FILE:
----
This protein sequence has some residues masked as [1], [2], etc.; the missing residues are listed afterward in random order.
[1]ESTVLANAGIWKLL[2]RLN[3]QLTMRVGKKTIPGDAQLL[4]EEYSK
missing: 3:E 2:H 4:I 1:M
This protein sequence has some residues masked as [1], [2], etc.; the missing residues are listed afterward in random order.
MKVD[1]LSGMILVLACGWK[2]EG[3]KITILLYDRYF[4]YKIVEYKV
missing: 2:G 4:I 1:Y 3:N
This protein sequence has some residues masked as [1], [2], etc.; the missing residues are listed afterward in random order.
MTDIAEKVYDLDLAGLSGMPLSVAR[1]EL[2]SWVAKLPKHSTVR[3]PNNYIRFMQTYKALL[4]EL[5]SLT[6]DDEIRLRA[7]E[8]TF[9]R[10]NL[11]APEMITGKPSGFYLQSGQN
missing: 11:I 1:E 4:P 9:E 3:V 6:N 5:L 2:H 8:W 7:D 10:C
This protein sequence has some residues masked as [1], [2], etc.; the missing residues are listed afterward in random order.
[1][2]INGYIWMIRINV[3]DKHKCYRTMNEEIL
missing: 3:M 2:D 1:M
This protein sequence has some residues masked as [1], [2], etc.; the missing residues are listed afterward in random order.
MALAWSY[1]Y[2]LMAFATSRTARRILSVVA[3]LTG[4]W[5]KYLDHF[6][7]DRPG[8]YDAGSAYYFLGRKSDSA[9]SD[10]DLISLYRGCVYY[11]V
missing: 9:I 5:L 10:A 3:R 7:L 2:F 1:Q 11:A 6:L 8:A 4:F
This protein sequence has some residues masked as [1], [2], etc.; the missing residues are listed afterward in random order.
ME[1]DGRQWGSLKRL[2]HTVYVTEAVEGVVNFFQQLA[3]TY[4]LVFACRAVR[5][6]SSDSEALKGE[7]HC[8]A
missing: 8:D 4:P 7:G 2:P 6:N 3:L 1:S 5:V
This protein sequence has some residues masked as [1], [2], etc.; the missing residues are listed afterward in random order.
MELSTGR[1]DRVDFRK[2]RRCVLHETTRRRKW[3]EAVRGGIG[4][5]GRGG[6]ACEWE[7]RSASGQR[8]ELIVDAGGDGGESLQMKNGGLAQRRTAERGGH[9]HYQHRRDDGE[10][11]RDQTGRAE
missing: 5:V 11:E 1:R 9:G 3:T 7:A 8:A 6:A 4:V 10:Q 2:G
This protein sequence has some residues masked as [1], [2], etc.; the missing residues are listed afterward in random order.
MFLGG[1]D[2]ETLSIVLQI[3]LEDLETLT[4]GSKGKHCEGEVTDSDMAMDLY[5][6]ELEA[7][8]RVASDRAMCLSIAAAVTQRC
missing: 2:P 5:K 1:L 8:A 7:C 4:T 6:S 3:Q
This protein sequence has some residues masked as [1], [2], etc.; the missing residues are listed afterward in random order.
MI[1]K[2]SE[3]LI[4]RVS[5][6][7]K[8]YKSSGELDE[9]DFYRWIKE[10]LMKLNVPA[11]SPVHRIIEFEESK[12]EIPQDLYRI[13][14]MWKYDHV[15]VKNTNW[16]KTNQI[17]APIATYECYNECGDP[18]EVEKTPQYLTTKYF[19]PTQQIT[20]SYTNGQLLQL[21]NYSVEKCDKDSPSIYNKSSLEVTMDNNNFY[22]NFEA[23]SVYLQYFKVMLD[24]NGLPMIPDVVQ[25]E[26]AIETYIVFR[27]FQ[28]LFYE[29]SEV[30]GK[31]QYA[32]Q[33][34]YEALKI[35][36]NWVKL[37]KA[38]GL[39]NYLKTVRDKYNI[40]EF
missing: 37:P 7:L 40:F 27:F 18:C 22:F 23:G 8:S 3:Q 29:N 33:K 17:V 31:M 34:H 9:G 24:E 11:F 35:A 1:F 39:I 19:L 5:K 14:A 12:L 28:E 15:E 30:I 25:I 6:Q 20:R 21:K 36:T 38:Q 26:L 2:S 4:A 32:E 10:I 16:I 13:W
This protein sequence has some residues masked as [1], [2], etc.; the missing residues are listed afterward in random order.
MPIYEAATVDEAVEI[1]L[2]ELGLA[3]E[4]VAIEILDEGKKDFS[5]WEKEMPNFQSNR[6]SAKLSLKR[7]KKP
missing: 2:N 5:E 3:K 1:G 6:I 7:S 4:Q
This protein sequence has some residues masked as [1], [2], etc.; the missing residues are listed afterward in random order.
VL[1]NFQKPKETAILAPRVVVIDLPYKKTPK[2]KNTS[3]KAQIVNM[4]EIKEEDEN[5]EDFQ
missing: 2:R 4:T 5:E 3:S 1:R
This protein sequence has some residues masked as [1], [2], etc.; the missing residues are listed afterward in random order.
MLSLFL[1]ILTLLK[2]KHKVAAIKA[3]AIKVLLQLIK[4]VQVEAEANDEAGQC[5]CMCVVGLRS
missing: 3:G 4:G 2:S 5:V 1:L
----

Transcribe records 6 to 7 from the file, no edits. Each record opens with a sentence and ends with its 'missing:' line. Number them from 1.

This protein sequence has some residues masked as [1], [2], etc.; the missing residues are listed afterward in random order.
ME[1]DGRQWGSLKRL[2]HTVYVTEAVEGVVNFFQQLA[3]TY[4]LVFACRAVR[5][6]SSDSEALKGE[7]HC[8]A
missing: 8:D 4:P 7:G 2:P 6:N 3:L 1:S 5:V
This protein sequence has some residues masked as [1], [2], etc.; the missing residues are listed afterward in random order.
MELSTGR[1]DRVDFRK[2]RRCVLHETTRRRKW[3]EAVRGGIG[4][5]GRGG[6]ACEWE[7]RSASGQR[8]ELIVDAGGDGGESLQMKNGGLAQRRTAERGGH[9]HYQHRRDDGE[10][11]RDQTGRAE
missing: 5:V 11:E 1:R 9:G 3:T 7:A 8:A 6:A 4:V 10:Q 2:G